Home Depot Finally Bids Farewell to Fax Machinesby
The harsh winter was far from ideal for home improvement retailers such as Home Depot. Increased sales of snow blowers, shovels, and salt can’t offset declines in demand for windows, roof shingles, and paint.
Even indoor renovations are made challenging by a deep freeze. ”It’s really difficult to lay carpet when you have snow on the driveway,” Craig Menear, president of U.S. retail for Home Depot, said in a conference call on Tuesday morning.
Still, Home Depot had a secret weapon to keep all the snow from swamping its supply chain: electronic messages. You know, “e-mail.” The company said it has now stopped faxing orders to vendors, essentially putting its operations from 1992 to the present in a time machine and zipping them. It was a startling moment of candor and a valuable window into the retail world at this moment. Every company with a brick-and-mortar footprint is striving for so-called omni-channel capabilities, leveraging deliveries and supply-chain software to let customers get things however and wherever they want.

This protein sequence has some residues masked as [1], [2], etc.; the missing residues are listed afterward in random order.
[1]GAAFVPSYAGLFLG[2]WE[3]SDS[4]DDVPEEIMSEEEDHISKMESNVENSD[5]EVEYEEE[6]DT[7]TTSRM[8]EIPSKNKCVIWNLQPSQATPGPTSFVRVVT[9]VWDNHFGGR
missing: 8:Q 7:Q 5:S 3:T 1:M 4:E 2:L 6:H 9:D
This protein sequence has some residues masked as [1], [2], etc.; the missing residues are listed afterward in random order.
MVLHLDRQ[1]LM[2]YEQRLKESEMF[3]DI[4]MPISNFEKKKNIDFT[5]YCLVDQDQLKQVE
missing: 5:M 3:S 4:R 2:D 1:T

Home Depot likened each of its stores to a brain, capable of keeping track of everything going on in the extended corporate body, thanks to a new order-management system. That’s nifty, but for every bit of gee-whiz capability, there’s typically lower-hanging technological fruit.
The fax machines are a case in point. If you are going to run an omni-channel operation, returns are going to ride on how efficiently the organization can source and shuttle product around its network. Annoying beeps, dial-up tones, and checking the machine after a few minutes to be sure the fax went through just aren’t part of a modern operation. “Obviously, there used to be a lot of opportunity for error, so we’ve eliminated those faxes … and really kind of started to streamline how those orders flow,” Home Depot Chief Information Officer Matt Carey said on the conference call.
The souped up supply-chain helped Home Depot keep its inventory relatively lean as sales slowed down in the Northeast and sped up in the South and the West. Company-wide, sales were up 2.9 percent to $19.7 billion. That was worse than expected, but Home Depot managed to tick profit up 12.5 percent, to $1.4 billion.
Lowe’s, which will unveil its most recent earnings on Wednesday, is using satellites to count cars in its parking lots and better sync store staffing with customer traffic. If only there were some magic way of forecasting weather.